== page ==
Realize, Realise, although the orographic corrector, always highlight me the phrase Realise wrote with the letter S, then well I believe each person have the capacity to decide above what word should to use.

JPablo July 02, 2010 01:15 AM

Do you really sink we zhould worry about this izzue? :wicked:

Just kidding. I agree with all the above... and most likely, apply the consistency point mentioned, and "When in Rome, do as Romans do;" when in Oxford, do as Oxfordians do; when in Haaavaaad, do as Haaavaaadians do... and you may become a plugging success!

pjt33 July 02, 2010 01:21 AM

Quote:

Originally Posted by JPablo (Post 87727)
...when in Oxford, do as Oxfordians do...

You could start by calling them Oxonians :p

(Well, there may be some disagreement over whether Oxonians applies to people from Oxford or just members of the university, but I don't think "Oxfordians" is common currency).

irmamar July 02, 2010 01:32 AM

What does "en-us" mean? :thinking:

OK, thank you everybody. I asked this question because maybe (I'm not sure yet) next year I'm going to study American Literature. The teacher said that we can write the exam in American or British English, but never mix. However, this year I've studied that some words ending in -ise (in BrE) are able to be transformed into -ize, and that would be correct (in BrE, of course). An example was "realize", which I have seen with "z" in BrE texts (and which I often write with "z"). I am worried because if I'm writing my exam in BrE (for instance, "colour"/"color" is a word which appears often in the text) and I write some word with "z" (not all of them, just one or two) I'd like to know if my teacher could mark those words as American words and... (well, I don't know how to say in English "bajar mi puntuación"). :thinking: :worried:

Thanks again. :)

JPablo July 02, 2010 02:41 AM

Quote:

Originally Posted by pjt33 (Post 87728)
You could start by calling them Oxonians :p

(Well, there may be some disagreement over whether Oxonians applies to people from Oxford or just members of the university, but I don't think "Oxfordians" is common currency).

Oops! You're right. Thank you for letting me know. It reminds me "los vallisoletanos" :)
In Cambridge, then, do as the Cambridgeans :?:

Quote:

Originally Posted by irmamar (Post 87730)
What does "en-us" mean? :thinking:
(well, I don't know how to say in English "bajar mi puntuación"). :thinking: :worried:
Thanks again. :)

US English, I believe.
Probably you could say, "lower my score".

That's E-Z. :)

Perikles July 02, 2010 04:02 AM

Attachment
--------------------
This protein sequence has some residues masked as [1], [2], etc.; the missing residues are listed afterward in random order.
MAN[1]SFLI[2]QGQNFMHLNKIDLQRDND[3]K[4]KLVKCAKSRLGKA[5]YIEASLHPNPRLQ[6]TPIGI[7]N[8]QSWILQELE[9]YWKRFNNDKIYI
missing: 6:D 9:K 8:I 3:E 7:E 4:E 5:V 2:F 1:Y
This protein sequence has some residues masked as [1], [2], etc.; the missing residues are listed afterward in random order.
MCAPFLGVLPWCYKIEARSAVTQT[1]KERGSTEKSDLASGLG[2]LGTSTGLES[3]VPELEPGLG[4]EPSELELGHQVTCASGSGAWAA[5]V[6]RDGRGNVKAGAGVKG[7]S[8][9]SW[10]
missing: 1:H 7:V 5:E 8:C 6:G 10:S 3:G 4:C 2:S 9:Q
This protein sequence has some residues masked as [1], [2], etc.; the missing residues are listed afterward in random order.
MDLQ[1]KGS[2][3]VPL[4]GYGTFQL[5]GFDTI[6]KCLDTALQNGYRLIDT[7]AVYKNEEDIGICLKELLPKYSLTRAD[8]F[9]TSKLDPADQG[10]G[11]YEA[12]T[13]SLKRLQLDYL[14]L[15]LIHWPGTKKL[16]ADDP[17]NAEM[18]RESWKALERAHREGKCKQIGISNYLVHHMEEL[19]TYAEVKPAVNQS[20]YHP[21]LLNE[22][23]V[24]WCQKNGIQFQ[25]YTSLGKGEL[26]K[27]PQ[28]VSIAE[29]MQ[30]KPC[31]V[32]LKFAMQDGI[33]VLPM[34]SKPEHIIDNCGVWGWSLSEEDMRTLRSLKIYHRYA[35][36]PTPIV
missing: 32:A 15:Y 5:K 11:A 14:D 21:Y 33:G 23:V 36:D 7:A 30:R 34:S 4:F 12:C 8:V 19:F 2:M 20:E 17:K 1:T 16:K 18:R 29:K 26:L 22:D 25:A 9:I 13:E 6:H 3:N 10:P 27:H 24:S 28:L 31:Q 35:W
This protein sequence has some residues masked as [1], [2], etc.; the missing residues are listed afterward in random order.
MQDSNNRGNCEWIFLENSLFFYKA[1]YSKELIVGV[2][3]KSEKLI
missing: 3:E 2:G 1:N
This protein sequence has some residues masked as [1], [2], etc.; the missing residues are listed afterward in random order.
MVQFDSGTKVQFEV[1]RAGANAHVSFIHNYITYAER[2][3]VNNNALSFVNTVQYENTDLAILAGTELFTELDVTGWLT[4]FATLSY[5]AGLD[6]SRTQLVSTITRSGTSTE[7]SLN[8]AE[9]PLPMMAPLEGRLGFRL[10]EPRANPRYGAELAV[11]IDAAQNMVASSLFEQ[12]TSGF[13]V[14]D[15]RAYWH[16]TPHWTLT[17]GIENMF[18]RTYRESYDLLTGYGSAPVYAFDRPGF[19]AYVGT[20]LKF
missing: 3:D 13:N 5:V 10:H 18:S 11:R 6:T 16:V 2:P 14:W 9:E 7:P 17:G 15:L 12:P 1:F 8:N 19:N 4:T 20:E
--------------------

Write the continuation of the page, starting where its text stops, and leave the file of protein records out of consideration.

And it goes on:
Quote:

Originally Posted by pjt33 (Post 87728)
You could start by calling them Oxonians :p

(Well, there may be some disagreement over whether Oxonians applies to people from Oxford or just members of the university).

The OED gives both, but usually the university.

Quote:

Originally Posted by JPablo (Post 87738)
In Cambridge, then, do as the Cambridgeans :?: :thumbsdown:

Cantabrigians. :thumbsup:

JPablo July 02, 2010 04:08 AM

Quote:

Originally Posted by Perikles (Post 87739)
The OED gives both, but usually the university.

Cantabrigians. :thumbsup:

Thank you, Perikles. Reminds me of the "c√°ntabros", but that's another tribe.

irmamar August 05, 2010 04:37 AM

I take this thread again because casually I've found the following page, where they say that "-ize" ending is correct in British English. What do you think?

I'm sorry, soy pesada por naturaleza. :D

Perikles August 05, 2010 05:37 AM

Quote:

Originally Posted by irmamar (Post 90770)
What do you think?

I think the article is exactly right. :thumbsup:

There is an interesting comment about analyse

poli August 05, 2010 06:55 AM

I prefer ..ize because it more-closely resembles the word as it is pronounced.

irmamar August 05, 2010 06:57 AM

Quote:

Originally Posted by poli (Post 90779)
I prefer ..ize because it more-closely resembles the word as it is pronounced.

No se me hab√*a ocurrido :thinking: . Buena idea, Poli. :thumbsup: :)

pjt33 August 05, 2010 01:36 PM

Quote:

Originally Posted by irmamar (Post 90770)
I take this thread again because casually I've found the following page, where they say that "-ize" ending is correct in British English. What do you think?

I'm sorry, soy pesada por naturaleza. :D

It's not incorrect, but I think it's less common than -ise. Picking a few common words and running them through BNC:

Organise: 60.5%
Realise: 64.0%
Civilised: 57.3%
Recognise: 63.3%

irmamar August 06, 2010 03:13 AM

Yes, I know it, but there is a sentence which has attracted my attention:

Quote:

Many incorrectly regard -ize as American English, though it has been in use in English since the 16th century.
I've seen/heard/read Spanish people saying too technical or cultivated words deliberately to show their high linguistic level, without realising that sometimes they sound ridiculous. A veces, demasiado celo es peligroso. ;)

JPablo August 06, 2010 02:27 PM

Well, it is what you call "hyper-correction" as in "bacalado de Bilbado" instead of the correct "bacalao de Bilbao"... :)